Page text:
A Socialist Alliance statement on the ‘Tasmanian Forests Statement of Principles’ *** Since its inception in 2001, the Socialist Alliance has been actively involved in campaigns to protect high conservation native forests from being logged and we support an end to the forestry conflict in Tasmania.
The gas industry is rapidly increasing its scope in the Australian energy market as, state and federal government approve drilling sites across the nation with little community consultation and relaxed environmental safeguards. Natural gas will account for 33% of Australia's primary energy consumption by 2030, compared with 8% from renewables, according to the Australian Bureau of Agricultural and Resource Economics (ABARE).
The following media statement was released on November 25 by Tim Gooden, Secretary of Geelong Trades Hall Council. “The decision of Adelaide magistrate David Whittle that Ark Tribe is innocent is a tremendous victory for Ark, his family and for working people across Australia”, Geelong Trades Hall Council Secretary, Tim Gooden said today. Geelong Trades Hall congratulates Ark Tribe for his brave stand against unjust laws. The Construction Forestry Mining and Energy Union (Ark’s union) has done a great job in the courts and ensuring Ark received all the legal help he needed.
Dear Melissa Parke, Federal ALP MP for Fremantle, As blue collar workers, I and my partner have been involved with our unions over the past decade. In that time, I have seen our unions fight for safety, dignity and a better life for our family. I welcome the "not guilty" verdict in the trial of Ark Tribe, but the fact that Mr Tribe was on trial at all is a disgrace. Laws that compel people answer questions in secret, do not guarantee people access to lawyers of their choice and involved other breaches of basic human rights should disgust you.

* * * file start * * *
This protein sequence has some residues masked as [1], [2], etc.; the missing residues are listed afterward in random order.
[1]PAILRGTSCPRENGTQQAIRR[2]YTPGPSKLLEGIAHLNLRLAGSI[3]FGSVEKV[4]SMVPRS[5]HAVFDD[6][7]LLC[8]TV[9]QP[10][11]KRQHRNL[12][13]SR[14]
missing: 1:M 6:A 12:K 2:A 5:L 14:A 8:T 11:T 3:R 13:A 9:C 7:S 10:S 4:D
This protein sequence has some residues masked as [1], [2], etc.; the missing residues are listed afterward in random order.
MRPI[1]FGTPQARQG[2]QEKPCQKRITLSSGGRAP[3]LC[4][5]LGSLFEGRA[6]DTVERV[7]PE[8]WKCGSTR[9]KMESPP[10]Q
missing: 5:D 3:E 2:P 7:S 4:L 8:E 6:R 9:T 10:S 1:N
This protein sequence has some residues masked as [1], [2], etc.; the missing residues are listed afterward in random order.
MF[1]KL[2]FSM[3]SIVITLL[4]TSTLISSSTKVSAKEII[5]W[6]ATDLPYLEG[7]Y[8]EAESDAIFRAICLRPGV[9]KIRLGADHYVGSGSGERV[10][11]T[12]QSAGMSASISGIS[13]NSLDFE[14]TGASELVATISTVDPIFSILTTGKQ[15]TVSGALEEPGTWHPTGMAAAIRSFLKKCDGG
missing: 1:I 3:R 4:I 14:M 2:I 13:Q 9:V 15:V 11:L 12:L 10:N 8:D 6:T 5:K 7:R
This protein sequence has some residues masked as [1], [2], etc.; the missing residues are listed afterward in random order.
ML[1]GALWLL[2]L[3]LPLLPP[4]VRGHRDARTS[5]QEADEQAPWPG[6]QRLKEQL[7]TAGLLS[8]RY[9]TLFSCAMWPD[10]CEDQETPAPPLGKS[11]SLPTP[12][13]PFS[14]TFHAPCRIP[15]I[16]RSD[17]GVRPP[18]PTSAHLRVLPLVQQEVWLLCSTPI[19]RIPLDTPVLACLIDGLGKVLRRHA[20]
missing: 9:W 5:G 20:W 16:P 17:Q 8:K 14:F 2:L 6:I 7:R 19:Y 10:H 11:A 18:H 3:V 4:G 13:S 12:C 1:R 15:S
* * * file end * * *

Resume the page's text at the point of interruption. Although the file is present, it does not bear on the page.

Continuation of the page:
The South Australian Labor government’s public service cuts were passed through parliament on November 8, ignoring sharp criticism from the Public Service Association (PSA) and widespread protests. Australian Council of Trade Unions president Ged Kearney described the cuts as a form of “political terrorism”, in an address to the PSA that day. She said public funding issues would become increasingly frequent across Australia as governments continue to adopt “neoliberal, global agendas”.
Labor special minister of state Gary Gray must be stupid if he thinks we should feel sorry for him. Gray’s pay went from $675,000 a year to $130,000 when he left Woodside Petroleum to become a politician. Gray wants to close the pay gap between corporate CEOs and politicians — and not by cutting obscene CEO pay. He would prefer to widen the gap between politicians and the people they represent.
The big four banks are squealing at a Greens plan to introduce bank regulation legislation to parliament and at a class action being considered against banks that gouge borrowers through variable interest rate loans. The Commonwealth Bank (CBA), Westpac, ANZ and the National Australia Bank hiked interest rates above the 0.25% rise declared by the Reserve Bank of Australia (RBA) on November 3. The Australian Institute said on November 15 the rise would give the banks $1.2 billion more profit.
There has been a lot of discussion about the problems within Australia’s national A-League football (“soccer”) competition, with some even fearing that it is on the verge of collapse. Maybe that won’t happen, but there are signs that things aren’t looking good. In September, Newcastle Jets became the latest club to be provided with an emergency loan. The league’s governing body, Football Federation Australia (FFA) agreed to provide short term financial assistance so the club could pay its players.
When the Victorian Parliament decriminalised abortion two years ago, the battle was finally over, right? Then why is the Fertility Control Clinic in East Melbourne still targeted by anti-abortion zealots? And why, after five years, has Melbourne City Council started harassing clinic defenders, potentially handing a victory to those same zealots?
The Australian National University’s (ANU) sexuality department not only provides an invaluable support service to lesbian, gay, bisexual, transgender, intersex and queer students on campus (LGBTIQ), it is also unashamedly political. For example, it has thrown its weight behind the campaign for equal marriage rights. So perhaps it is not surprising that the department has been challenged by homophobia on campus. In May during Pride Week, 500 posters were ripped down.